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Art Of The Diptych

We strive in photography to shoot "the shot," often concentrating on one singular image at a time. This is how I, too, shoot most days, but I also love going through a shoot, or filtering through my own archives, seeing how certain images seem to want to be together. Alone they’re lovely, but when placed together, they tell an even stronger story.

The diptych—two images combined into a single frame or presented together—originated in art as a drawing or painting in two parts. The format of the pictures was typically landscape or portrait, usually the same size. Pronounced "dip-tick," the word comes from the Greek root "dis," meaning two, and "ptykhe," meaning fold, and was the name of the folding writing tablets used in Roman times. Two boards, most commonly wood, but also bone or metal, were hinged together, the inner faces covered with a layer of wax that could be inscribed.

As in many forms of artistic expression derived from art of the past, photography adopted the process of the diptych for our own artistic medium. In photography, the diptych has become a popular format where pairs of portraits, images or themed pictures are used together to complement one another. For the photographic diptych format to work, there should be some commonality between the pictures in the image. They should share some aesthetic, subject, color, theme or form.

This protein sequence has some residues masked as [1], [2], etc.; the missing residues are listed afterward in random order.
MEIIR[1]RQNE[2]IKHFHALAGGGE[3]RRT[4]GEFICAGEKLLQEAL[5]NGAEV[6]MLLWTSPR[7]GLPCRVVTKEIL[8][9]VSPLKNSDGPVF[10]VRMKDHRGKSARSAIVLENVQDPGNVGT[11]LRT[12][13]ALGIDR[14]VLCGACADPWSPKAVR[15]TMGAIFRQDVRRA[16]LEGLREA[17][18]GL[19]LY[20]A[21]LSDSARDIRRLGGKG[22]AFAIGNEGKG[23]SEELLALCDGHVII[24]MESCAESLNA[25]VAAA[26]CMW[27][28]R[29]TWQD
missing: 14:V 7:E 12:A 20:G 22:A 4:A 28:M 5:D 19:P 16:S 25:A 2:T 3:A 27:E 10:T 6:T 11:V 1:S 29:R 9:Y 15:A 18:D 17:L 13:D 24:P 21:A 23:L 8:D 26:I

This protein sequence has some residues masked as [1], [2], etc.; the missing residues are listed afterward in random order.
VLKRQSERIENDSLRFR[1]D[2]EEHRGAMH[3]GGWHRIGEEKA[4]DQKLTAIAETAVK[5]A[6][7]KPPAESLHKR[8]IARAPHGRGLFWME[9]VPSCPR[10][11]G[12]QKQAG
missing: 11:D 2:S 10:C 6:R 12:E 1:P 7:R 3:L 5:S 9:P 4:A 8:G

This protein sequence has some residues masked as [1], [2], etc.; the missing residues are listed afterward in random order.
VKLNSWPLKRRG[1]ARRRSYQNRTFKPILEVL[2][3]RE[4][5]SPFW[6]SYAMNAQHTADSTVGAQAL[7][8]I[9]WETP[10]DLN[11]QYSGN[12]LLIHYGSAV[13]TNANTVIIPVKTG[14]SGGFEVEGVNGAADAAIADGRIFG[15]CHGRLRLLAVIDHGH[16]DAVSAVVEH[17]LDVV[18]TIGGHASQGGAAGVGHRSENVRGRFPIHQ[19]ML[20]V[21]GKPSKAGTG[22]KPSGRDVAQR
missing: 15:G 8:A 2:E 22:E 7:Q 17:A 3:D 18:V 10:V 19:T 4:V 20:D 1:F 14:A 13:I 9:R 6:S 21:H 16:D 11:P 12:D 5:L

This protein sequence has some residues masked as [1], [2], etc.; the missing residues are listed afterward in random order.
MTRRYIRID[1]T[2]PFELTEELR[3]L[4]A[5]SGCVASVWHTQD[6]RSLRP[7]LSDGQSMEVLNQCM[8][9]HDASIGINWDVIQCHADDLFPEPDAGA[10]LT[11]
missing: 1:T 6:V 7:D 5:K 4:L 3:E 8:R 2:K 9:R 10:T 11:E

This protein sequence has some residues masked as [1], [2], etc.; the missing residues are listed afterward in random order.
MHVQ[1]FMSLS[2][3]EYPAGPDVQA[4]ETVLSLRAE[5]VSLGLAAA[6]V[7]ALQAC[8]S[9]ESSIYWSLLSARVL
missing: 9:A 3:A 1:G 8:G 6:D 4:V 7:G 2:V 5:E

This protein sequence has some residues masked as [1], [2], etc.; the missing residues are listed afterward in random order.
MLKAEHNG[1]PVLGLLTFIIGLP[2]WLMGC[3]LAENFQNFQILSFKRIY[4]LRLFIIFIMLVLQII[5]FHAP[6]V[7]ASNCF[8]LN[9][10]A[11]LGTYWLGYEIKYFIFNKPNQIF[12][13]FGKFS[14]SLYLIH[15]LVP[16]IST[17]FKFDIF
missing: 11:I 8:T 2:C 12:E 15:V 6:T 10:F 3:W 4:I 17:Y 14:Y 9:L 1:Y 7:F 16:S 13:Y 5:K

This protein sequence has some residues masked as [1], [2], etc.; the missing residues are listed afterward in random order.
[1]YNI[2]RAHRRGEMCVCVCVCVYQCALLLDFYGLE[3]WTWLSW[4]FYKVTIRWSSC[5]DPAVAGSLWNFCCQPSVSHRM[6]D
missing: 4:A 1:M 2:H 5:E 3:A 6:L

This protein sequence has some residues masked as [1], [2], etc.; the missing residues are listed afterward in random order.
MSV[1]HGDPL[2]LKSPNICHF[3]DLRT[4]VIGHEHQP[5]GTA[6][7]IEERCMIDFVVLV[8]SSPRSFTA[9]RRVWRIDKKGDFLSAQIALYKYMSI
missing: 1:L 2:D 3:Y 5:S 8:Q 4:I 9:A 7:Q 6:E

Look for thematic, compositional and other visual synergies that will make your images more powerful together.


• A common color thread
• One wide shot and one close-up
• Similar shapes
• Thematic connection
• The same shot at varying times, like day and night, or winter and spring
• Portrait shoots, especially valuable in couple shoots

Play with photo ratios and with placement of photos. The diptych doesn’t need to be side by side or equal ratios, though this can be a good place to start. Experiment!

Photography is visual communication, our way of seeing the world around us through our lens, and sharing its stories, ideas and feelings through our images. A diptych is an additional creative tool, post-shoot, to help us photographers tell an impactful story.

KRISTIN ZECCHINELLI is a mother, a wife and an artist living on the coast of Maine. You can find her writing for SHUTTER SISTERS and Paper Coterie or musing about her everyday on her personal blog, Maine Momma. Kristin is co-founder of NOW YOU Workshops. See more of her work at

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